“(President) Joe Biden said social media platforms like Facebook are “killing people” because of (the spread of COVID disinformation.) The White House has also zeroed in on a clutch of accounts dubbed the “disinformation dozen” – Facebook accounts that have been shown to be responsible for the bulk of anti-vaccine misinformation on social media platforms.

Thursday’s developments came as the Federal Trade Commission filed an amended complaint in federal court to continue pursuing its claims against Facebook, saying the online platform maintains monopoly power. The complaint filed is a partially redacted version, which the FTC has requested must be under seal for 10 days.” 

(The Guardian, August 2021)

It would seem that everyone in any position of social media authority and/or the government knows exactly which people and groups are spreading disinformation, calls for violence against dissenters, and calls to overthrow the government – they just somehow can’t stop them from doing what they wish on social media.

Meanwhile, people like myself, my buddy Michael Scrivener, the American culture writer Jef Rouner, and even long-time social activist Michael Moore, continually find ourselves being sanctioned and banned for less and less worthy reasons.

Gotcha. We’re on “the List.” Just check out my permanent record. 

After spending the last couple of months biting my tongue and looking over my shoulder, commiserating with friends who’ve been banned for days, weeks, or months, I’ve had enough of this nonsense. I am not going to sit in the corner wearing a dunce hat. I’m not a bad person because I’m intelligent, well-read, and can write in full sentences and paragraphs. And I’m sick of fearing Big Brother, or his collaborators, who are always watching and waiting for one’s guard to drop. I can’t keep on hoping that my next comment on someone’s status or comment won’t find me once again condemned to another 30 days of modern-day shunning.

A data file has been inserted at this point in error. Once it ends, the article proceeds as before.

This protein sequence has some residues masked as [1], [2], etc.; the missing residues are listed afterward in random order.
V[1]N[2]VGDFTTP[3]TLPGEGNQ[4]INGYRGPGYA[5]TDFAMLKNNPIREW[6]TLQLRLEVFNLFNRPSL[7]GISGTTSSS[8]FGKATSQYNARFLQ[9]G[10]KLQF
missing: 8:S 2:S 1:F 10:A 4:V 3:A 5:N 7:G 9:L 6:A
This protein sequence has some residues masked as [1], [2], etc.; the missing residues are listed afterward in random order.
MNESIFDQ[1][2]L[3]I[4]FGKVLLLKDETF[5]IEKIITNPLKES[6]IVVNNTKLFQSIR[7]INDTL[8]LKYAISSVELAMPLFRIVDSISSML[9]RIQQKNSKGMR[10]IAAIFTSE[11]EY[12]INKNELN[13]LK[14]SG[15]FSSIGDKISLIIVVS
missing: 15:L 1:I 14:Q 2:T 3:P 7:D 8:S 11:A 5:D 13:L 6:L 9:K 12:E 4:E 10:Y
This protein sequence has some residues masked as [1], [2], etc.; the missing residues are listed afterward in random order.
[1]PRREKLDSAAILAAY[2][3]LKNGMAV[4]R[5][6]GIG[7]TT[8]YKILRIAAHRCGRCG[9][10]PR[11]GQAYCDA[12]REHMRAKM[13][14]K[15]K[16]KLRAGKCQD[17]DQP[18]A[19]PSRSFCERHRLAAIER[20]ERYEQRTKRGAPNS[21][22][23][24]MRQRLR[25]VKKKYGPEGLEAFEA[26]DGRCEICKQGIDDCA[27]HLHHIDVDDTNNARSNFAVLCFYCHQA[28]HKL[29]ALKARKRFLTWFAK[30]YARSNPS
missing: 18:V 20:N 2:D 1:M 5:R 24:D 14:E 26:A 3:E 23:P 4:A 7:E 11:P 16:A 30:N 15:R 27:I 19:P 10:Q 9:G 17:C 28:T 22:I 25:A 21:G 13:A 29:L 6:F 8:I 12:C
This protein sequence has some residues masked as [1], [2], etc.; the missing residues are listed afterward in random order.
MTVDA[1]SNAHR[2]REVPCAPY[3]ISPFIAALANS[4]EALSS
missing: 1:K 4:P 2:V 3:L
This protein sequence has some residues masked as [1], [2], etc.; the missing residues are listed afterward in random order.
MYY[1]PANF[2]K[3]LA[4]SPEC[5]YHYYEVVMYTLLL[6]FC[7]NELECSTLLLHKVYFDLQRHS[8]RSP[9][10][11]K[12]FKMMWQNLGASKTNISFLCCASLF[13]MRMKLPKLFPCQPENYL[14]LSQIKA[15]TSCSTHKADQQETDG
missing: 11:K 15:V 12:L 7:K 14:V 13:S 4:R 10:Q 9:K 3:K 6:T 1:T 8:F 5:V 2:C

While I’m grateful for the ability to interact with my family and some interesting people I’ve connected with over the years, I’ve finally realized something that Facebook’s executive have not – their version of the site encourages a narrower and narrower segment of the population, and coincidentally, that’s a segment I generally try to avoid having to have contact with. FB doesn’t want smart people or intellectuals .. they want the (m)asses.

And the (m)asses are the people that Facebook loves, because, just like regular media loved trump and his band of cuckoos, the crazies are the drivers of the controversy and anger that makes people come back for more. Rile ‘em up, head ‘em out.

In truth, there’s something kind of creepy and Twilight Zone-ish about frequenting a place “where everybody knows your name,” and where everything you say and do is judged and talked about by other people, many of whom you may not know, nor want to know.

I don’t WANT to spend all of my time angry at the posts put up by people who are, if not clinically insane, certainly chemically adjacent. I don’t want to argue about politics, religion, or today’s news with the sort of loon that is addicted to the dopamine hit they get from the chaos that their misspelt and badly worded opinions cause. I have learned the hard way that there are crazy people out there, and I don’t want them in my home, nor do I want their rantings on my computer monitor.